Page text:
Swami Keshwanand was such an indifferent saint who served others for social benefits while himself being unmarried Â throughout Â his life. He was born at village Magloona in Sikar district of present-day Rajasthan.
His actual name was Birama, and he was the son of Thakarsi, a penurious camel-driver. In 1890 when Birama was seven, his father died and Â for a prolonged period, his mother had perforce to move from place to place in search of shelter and fodder for her animals. Mother and son finally settled at village Kelania in present-day Sri Ganganagar.
However, this was not the end of their misfortunes: Rajasthan was then headed for one of its periodic famines. There was no vegetation and drop of water left on the ground. Â All the animals died for want of fodder. People survived on grasses and the bark of “Khejri” trees. Â The ruling Savants were least bothered for the poor people. It was in these circumstances that Biramaâ€™s mother Saran died in 1899 at village Kelaniya.
The famine of 1899 forced Â Birama to leave the desert region and move to Punjab in search of livelihood. He went to Â Mahant Kushaldas of the Udasin sect and expressed the desire to learn Sanskrit. Birama became a sannyasi in 1904 and did Â his education at the Sadhu Ashram Fazilka. At the Kumbha Mela held at Prayag in 1905, Mahatma Hiranandji Avadhut conferred on Birama the new name “Swami Keshwanand”.
Established Various Schools, Colleges, Hostels and Libraries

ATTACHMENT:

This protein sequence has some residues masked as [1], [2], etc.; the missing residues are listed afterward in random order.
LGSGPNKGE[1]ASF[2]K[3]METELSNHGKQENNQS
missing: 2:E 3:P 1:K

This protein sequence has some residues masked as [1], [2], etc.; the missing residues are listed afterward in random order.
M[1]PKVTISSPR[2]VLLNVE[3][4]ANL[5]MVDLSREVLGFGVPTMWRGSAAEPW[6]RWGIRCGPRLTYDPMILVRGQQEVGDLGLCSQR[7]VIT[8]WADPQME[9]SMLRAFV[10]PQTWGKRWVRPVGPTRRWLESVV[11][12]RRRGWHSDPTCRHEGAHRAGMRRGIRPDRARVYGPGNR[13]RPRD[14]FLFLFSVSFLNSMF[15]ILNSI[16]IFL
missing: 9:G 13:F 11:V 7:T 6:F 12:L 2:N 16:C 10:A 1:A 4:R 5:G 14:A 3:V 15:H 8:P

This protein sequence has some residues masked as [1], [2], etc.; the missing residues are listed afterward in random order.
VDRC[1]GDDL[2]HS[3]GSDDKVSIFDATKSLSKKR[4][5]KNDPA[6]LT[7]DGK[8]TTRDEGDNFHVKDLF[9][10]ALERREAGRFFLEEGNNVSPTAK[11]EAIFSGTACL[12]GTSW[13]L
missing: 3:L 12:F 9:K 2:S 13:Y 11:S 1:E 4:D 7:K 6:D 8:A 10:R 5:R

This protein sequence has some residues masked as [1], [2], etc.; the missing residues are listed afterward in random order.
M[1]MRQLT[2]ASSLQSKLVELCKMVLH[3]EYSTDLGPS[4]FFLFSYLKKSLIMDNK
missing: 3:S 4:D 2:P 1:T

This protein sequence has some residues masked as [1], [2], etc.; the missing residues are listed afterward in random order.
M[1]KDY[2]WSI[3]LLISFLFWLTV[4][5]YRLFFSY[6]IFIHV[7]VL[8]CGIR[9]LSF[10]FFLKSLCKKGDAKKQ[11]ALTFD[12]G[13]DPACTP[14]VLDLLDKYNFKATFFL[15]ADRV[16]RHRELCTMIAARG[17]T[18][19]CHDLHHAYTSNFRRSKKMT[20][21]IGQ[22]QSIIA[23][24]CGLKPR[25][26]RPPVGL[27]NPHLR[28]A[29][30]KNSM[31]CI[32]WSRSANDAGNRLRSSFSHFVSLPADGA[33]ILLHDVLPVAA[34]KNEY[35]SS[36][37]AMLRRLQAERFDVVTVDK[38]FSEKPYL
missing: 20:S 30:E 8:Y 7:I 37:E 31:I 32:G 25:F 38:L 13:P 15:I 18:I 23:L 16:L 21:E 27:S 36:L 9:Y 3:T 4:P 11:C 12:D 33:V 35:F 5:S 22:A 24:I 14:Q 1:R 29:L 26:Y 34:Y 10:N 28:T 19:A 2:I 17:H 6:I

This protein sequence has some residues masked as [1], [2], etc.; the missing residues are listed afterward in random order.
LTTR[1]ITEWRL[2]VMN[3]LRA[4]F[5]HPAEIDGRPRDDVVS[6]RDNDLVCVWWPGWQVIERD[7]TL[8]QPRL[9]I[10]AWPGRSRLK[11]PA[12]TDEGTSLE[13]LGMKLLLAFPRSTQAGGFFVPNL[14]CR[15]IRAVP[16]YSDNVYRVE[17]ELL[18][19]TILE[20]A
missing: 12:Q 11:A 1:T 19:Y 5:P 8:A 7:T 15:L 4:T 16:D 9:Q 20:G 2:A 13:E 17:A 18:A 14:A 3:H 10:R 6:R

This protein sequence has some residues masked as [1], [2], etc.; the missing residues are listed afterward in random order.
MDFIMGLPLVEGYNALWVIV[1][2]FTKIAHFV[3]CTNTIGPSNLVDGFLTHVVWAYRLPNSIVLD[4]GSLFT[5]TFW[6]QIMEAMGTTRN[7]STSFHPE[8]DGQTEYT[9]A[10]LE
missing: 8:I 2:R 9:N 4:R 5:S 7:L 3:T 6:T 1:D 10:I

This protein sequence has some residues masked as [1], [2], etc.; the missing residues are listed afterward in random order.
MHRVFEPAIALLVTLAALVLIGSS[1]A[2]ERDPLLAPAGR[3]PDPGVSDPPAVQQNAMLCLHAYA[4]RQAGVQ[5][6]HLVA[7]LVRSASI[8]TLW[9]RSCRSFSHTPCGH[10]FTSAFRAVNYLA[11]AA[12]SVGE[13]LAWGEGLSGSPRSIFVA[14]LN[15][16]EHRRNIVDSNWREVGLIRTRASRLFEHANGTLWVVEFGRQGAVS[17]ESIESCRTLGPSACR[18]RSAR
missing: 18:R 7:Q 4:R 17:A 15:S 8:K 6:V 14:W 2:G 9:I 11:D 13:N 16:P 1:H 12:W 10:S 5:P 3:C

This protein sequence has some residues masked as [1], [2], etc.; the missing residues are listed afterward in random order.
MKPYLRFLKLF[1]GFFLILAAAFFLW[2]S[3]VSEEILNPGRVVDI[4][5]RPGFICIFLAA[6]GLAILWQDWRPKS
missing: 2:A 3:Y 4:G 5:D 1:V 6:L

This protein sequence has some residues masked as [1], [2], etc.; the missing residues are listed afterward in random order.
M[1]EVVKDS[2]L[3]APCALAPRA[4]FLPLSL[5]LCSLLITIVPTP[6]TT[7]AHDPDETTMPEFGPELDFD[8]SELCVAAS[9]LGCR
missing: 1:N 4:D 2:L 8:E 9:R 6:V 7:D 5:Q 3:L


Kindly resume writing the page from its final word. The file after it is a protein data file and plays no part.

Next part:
Swami Keshwanand was an orphan, illiterate, nomadic man who never received formal education but he established more than 300 schools, 50 hostels and innumerable libraries, social service centers and museums. Swami Keshwanandâ€™s deep understanding of the rural society of the desert region can be gleaned from his book â€œMaru Bhumi Seva Karyaâ€. In this book, he has explained the peculiarities of the Desert region, identified the problems and suggested appropriate and logical solutions.
Keshwanand as freedom fighter, educator and social reformer
He got very hurt because of Jalianwalla bagh incident and after that he Â started attending the meetings of the Indian National Congress, joined the Indian Independence Movement under the leadership of Mahatma Gandhi, and participated in the non-cooperation movement, for which was imprisoned for two years (1921-1922).
It was swami Keshwanandâ€™s lifelong endeavour to eradicate social evils like untouchability, illiteracy, child marriage, indebtedness, poverty, backwardness, alcohol abuse, moral dissipation etc.
Swami Keshwanand was presented the â€œAbhinandan Granthâ€ by the then chief minister of Rajasthan on March 9, 1958. He was a member of the Rajya Sabha for two consequetive terms, 1952-58 and 1958-64. The department of Posts, Government of India, issued a commemorative postage stamp in his honour on August 15, 1999.